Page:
- Poster presentation
- Open Access
An active dressing prevents formation of Staphylococcus aureus biofilm on a mucosal surface
© Parks et al; licensee BioMed Central Ltd. 2011
- Published: 29 June 2011
- Scanning Electron Microscopy
- Treated Group
- Staphylococcus Aureus
- Untreated Control
- Nosocomial Infection
An antiseptic containing dressing is used to minimize the risk of nosocomial infections including Staphylococcus aureus, which can invade via skin or mucosal surfaces. This study developed a mucosal model of S. aureus biofilm formation and determined the effect of the active dressing (Tegaderm™ CHG) on biofilm formation and mucosal integrity.
Explants of normal porcine vaginal mucosa (full-thickness) were infected with biofilm-producing methicillin-resistant S. aureus (MRSA) (3.2x10^5 CFU) for 2h – 48h. Following infection (2h), explants were treated with the active dressing (Tegaderm™ CHG) for 22-46h or left untreated (controls). Formation of MRSA biofilm was evaluated by scanning electron microscopy. Also, bacteria were enumerated from infected explants, which were washed 3x in PBS by vortex mixing and compared to unwashed explants, to determine the effects of the active dressing (Tegaderm™ CHG) on MRSA growth.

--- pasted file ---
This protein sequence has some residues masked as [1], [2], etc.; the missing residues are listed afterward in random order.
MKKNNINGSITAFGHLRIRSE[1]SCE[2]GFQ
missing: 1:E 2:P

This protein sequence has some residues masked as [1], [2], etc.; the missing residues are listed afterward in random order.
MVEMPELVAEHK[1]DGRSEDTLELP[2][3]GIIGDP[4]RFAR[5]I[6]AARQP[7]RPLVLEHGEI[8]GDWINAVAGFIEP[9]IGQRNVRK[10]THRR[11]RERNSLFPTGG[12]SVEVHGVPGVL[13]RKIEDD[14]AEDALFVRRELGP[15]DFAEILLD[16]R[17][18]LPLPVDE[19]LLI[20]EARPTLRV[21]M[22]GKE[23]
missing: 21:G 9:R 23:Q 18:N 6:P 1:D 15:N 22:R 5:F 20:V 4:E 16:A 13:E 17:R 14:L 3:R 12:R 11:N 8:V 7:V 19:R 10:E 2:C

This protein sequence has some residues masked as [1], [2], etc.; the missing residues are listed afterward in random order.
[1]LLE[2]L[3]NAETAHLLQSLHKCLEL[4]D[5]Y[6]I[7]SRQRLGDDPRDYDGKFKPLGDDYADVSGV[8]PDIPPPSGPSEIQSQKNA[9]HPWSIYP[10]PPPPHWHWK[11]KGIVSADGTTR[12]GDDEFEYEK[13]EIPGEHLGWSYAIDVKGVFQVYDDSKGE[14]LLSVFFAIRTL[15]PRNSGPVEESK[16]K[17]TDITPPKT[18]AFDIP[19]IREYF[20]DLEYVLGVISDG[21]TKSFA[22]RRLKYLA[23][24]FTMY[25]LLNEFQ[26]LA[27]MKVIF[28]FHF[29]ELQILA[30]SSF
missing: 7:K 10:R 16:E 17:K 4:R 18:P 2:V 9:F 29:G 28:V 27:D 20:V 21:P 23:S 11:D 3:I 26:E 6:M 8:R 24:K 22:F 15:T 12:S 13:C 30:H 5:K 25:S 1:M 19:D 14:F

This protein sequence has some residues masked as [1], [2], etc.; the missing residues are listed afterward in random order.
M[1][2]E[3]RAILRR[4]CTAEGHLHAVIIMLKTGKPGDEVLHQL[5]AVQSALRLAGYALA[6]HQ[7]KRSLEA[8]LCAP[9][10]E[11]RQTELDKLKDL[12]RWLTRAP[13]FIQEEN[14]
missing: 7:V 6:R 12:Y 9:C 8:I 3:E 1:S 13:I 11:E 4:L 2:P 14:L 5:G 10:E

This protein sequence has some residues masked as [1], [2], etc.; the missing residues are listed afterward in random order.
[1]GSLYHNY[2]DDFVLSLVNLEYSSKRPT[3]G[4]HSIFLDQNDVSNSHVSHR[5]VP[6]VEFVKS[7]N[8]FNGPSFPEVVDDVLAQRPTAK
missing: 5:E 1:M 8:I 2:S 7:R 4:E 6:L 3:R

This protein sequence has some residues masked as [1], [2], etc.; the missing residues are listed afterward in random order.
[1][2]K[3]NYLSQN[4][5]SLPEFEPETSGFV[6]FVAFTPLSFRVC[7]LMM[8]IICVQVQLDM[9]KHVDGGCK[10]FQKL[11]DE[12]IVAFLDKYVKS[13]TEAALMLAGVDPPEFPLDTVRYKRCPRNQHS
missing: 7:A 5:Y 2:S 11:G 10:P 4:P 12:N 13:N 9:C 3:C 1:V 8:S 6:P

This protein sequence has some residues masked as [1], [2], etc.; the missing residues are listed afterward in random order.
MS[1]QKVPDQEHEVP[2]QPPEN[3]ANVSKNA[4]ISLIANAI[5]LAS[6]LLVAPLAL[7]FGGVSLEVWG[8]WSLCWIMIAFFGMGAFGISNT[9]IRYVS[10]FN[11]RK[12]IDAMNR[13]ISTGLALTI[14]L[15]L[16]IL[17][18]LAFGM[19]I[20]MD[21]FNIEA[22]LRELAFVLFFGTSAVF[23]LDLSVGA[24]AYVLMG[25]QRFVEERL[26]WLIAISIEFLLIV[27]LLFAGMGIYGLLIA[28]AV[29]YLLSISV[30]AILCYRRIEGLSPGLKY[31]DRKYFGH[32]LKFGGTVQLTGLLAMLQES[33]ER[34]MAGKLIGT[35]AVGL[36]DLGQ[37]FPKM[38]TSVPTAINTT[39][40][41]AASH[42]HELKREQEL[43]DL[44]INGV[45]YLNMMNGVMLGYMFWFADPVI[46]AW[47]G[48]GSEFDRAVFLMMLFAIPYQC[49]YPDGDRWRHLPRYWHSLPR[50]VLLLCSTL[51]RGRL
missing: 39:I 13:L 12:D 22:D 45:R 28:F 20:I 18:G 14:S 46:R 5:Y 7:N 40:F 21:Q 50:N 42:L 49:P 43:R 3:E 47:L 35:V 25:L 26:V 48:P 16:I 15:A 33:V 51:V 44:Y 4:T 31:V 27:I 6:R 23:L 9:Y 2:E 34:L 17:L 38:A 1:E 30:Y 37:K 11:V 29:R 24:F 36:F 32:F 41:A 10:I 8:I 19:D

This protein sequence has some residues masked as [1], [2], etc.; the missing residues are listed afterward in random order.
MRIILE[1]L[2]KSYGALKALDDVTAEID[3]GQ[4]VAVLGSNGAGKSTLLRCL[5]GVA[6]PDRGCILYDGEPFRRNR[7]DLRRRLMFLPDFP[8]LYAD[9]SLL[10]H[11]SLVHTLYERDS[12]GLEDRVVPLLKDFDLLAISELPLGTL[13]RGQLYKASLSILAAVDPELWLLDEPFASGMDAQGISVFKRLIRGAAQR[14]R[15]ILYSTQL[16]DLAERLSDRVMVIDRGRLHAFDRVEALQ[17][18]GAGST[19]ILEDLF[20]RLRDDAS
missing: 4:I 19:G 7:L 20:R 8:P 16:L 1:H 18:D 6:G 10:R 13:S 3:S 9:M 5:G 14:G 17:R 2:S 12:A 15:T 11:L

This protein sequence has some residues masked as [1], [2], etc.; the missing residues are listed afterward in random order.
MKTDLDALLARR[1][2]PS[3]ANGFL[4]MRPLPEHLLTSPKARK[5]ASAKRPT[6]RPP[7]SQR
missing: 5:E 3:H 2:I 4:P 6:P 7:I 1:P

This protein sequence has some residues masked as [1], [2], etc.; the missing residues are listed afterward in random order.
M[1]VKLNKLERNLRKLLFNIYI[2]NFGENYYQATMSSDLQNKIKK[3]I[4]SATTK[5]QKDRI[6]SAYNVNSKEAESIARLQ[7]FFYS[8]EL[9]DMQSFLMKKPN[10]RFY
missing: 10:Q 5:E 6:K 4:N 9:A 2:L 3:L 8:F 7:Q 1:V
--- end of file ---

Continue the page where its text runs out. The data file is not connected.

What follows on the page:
MRSA exhibited typical growth on porcine vaginal mucosa. MRSA recovered from infected mucosa at 24h were mainly adherent [washed (adherent): 6.71±0.07; vs. total (planktonic + adherent) 8.27±0.06 log10 CFU/explant]. Biofilm was evident on MRSA-infected vaginal mucosa at 24 h via SEM, and MRSA disrupted the integrity of the mucosal surface. Active dressing (Tegaderm™ CHG) exposures for 24h reduced the number of MRSA to 3.44±1.00 vs. untreated controls 7.90±0.00 log10 CFU/explant. At 48h, no bacteria were detected in the active dressing (Tegaderm™ CHG) treated group compared to untreated controls 7.96±0.15 log10 CFU/explant.
MRSA biofilms can form on normal healthy mucosal tissue. An antiseptic containing active dressing (Tegaderm™ CHG) prevented MRSA biofilm formation.
This article is published under license to BioMed Central Ltd. This is an open access article distributed under the terms of the Creative Commons Attribution License (http://creativecommons.org/licenses/by/2.0), which permits unrestricted use, distribution, and reproduction in any medium, provided the original work is properly cited.